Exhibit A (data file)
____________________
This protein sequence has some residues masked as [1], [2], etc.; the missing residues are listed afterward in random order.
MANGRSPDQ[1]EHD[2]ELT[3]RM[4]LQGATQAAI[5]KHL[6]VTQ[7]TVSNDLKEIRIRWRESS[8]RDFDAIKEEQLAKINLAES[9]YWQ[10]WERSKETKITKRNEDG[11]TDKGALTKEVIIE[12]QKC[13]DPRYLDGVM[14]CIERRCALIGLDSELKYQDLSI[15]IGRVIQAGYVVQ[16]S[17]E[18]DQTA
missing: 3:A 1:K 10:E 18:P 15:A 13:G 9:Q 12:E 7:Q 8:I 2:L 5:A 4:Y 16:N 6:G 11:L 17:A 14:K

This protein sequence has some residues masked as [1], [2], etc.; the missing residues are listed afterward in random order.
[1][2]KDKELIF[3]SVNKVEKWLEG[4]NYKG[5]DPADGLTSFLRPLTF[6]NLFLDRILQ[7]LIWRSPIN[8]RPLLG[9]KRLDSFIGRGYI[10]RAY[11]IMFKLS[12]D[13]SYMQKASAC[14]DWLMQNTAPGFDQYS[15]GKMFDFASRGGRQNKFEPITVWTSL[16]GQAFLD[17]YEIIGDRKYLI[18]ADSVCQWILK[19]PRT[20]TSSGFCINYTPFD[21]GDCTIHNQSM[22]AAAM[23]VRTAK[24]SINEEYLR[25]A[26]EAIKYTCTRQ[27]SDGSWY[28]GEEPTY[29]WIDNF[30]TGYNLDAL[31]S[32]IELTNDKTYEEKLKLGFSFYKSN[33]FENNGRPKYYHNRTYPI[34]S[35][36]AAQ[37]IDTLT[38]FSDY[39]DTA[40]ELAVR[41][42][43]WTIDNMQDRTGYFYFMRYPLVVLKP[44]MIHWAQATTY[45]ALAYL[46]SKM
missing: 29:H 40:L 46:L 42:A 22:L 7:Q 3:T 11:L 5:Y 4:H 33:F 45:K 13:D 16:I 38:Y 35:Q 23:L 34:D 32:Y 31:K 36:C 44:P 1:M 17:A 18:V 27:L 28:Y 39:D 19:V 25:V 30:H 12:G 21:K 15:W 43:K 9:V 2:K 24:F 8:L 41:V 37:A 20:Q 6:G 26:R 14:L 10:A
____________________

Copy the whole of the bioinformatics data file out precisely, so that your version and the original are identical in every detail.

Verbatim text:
This protein sequence has some residues masked as [1], [2], etc.; the missing residues are listed afterward in random order.
MANGRSPDQ[1]EHD[2]ELT[3]RM[4]LQGATQAAI[5]KHL[6]VTQ[7]TVSNDLKEIRIRWRESS[8]RDFDAIKEEQLAKINLAES[9]YWQ[10]WERSKETKITKRNEDG[11]TDKGALTKEVIIE[12]QKC[13]DPRYLDGVM[14]CIERRCALIGLDSELKYQDLSI[15]IGRVIQAGYVVQ[16]S[17]E[18]DQTA
missing: 3:A 1:K 10:E 18:P 15:A 13:G 9:Q 12:E 7:Q 8:I 2:L 5:A 4:Y 16:N 6:G 11:L 17:A 14:K

This protein sequence has some residues masked as [1], [2], etc.; the missing residues are listed afterward in random order.
[1][2]KDKELIF[3]SVNKVEKWLEG[4]NYKG[5]DPADGLTSFLRPLTF[6]NLFLDRILQ[7]LIWRSPIN[8]RPLLG[9]KRLDSFIGRGYI[10]RAY[11]IMFKLS[12]D[13]SYMQKASAC[14]DWLMQNTAPGFDQYS[15]GKMFDFASRGGRQNKFEPITVWTSL[16]GQAFLD[17]YEIIGDRKYLI[18]ADSVCQWILK[19]PRT[20]TSSGFCINYTPFD[21]GDCTIHNQSM[22]AAAM[23]VRTAK[24]SINEEYLR[25]A[26]EAIKYTCTRQ[27]SDGSWY[28]GEEPTY[29]WIDNF[30]TGYNLDAL[31]S[32]IELTNDKTYEEKLKLGFSFYKSN[33]FENNGRPKYYHNRTYPI[34]S[35][36]AAQ[37]IDTLT[38]FSDY[39]DTA[40]ELAVR[41][42][43]WTIDNMQDRTGYFYFMRYPLVVLKP[44]MIHWAQATTY[45]ALAYL[46]SKM
missing: 29:H 40:L 46:L 42:A 22:L 7:Q 3:T 11:L 5:Y 4:H 33:F 45:K 13:D 16:I 38:Y 35:Q 23:L 34:D 32:Y 31:K 36:C 44:P 1:M 17:A 18:V 27:L 28:Y 39:D 19:V 25:V 30:H 12:G 21:K 15:W 43:K 9:V 2:K 24:F 8:L 41:V 37:A 20:Q 6:G 26:R 14:L 10:A